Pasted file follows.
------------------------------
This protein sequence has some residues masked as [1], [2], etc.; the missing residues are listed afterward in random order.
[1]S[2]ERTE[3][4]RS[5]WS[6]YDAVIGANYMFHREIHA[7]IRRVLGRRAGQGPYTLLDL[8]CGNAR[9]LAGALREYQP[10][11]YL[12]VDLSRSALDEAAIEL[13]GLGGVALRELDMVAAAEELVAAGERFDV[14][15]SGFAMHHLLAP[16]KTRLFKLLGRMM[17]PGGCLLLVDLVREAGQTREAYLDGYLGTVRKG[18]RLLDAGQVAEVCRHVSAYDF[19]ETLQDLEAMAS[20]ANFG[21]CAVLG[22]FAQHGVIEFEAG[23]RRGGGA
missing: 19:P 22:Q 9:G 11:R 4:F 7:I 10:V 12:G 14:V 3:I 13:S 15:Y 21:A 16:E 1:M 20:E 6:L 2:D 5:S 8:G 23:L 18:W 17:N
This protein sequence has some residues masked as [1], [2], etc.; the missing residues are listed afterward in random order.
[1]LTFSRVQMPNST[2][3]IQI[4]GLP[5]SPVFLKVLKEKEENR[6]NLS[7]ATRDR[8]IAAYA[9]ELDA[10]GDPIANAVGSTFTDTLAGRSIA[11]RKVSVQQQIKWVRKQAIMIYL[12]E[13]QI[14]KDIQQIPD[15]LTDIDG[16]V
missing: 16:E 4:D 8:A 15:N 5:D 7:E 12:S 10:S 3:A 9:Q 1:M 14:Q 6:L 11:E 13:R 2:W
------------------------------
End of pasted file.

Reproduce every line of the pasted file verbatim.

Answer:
This protein sequence has some residues masked as [1], [2], etc.; the missing residues are listed afterward in random order.
[1]S[2]ERTE[3][4]RS[5]WS[6]YDAVIGANYMFHREIHA[7]IRRVLGRRAGQGPYTLLDL[8]CGNAR[9]LAGALREYQP[10][11]YL[12]VDLSRSALDEAAIEL[13]GLGGVALRELDMVAAAEELVAAGERFDV[14][15]SGFAMHHLLAP[16]KTRLFKLLGRMM[17]PGGCLLLVDLVREAGQTREAYLDGYLGTVRKG[18]RLLDAGQVAEVCRHVSAYDF[19]ETLQDLEAMAS[20]ANFG[21]CAVLG[22]FAQHGVIEFEAG[23]RRGGGA
missing: 19:P 22:Q 9:G 11:R 4:F 7:I 10:V 12:G 14:V 3:I 13:S 15:Y 21:A 16:E 1:M 20:E 6:L 2:D 5:S 8:G 23:L 18:W 17:N
This protein sequence has some residues masked as [1], [2], etc.; the missing residues are listed afterward in random order.
[1]LTFSRVQMPNST[2][3]IQI[4]GLP[5]SPVFLKVLKEKEENR[6]NLS[7]ATRDR[8]IAAYA[9]ELDA[10]GDPIANAVGSTFTDTLAGRSIA[11]RKVSVQQQIKWVRKQAIMIYL[12]E[13]QI[14]KDIQQIPD[15]LTDIDG[16]V
missing: 16:E 4:D 8:A 15:N 5:D 7:E 12:S 10:S 3:A 9:Q 1:M 14:Q 6:L 11:E 13:R 2:W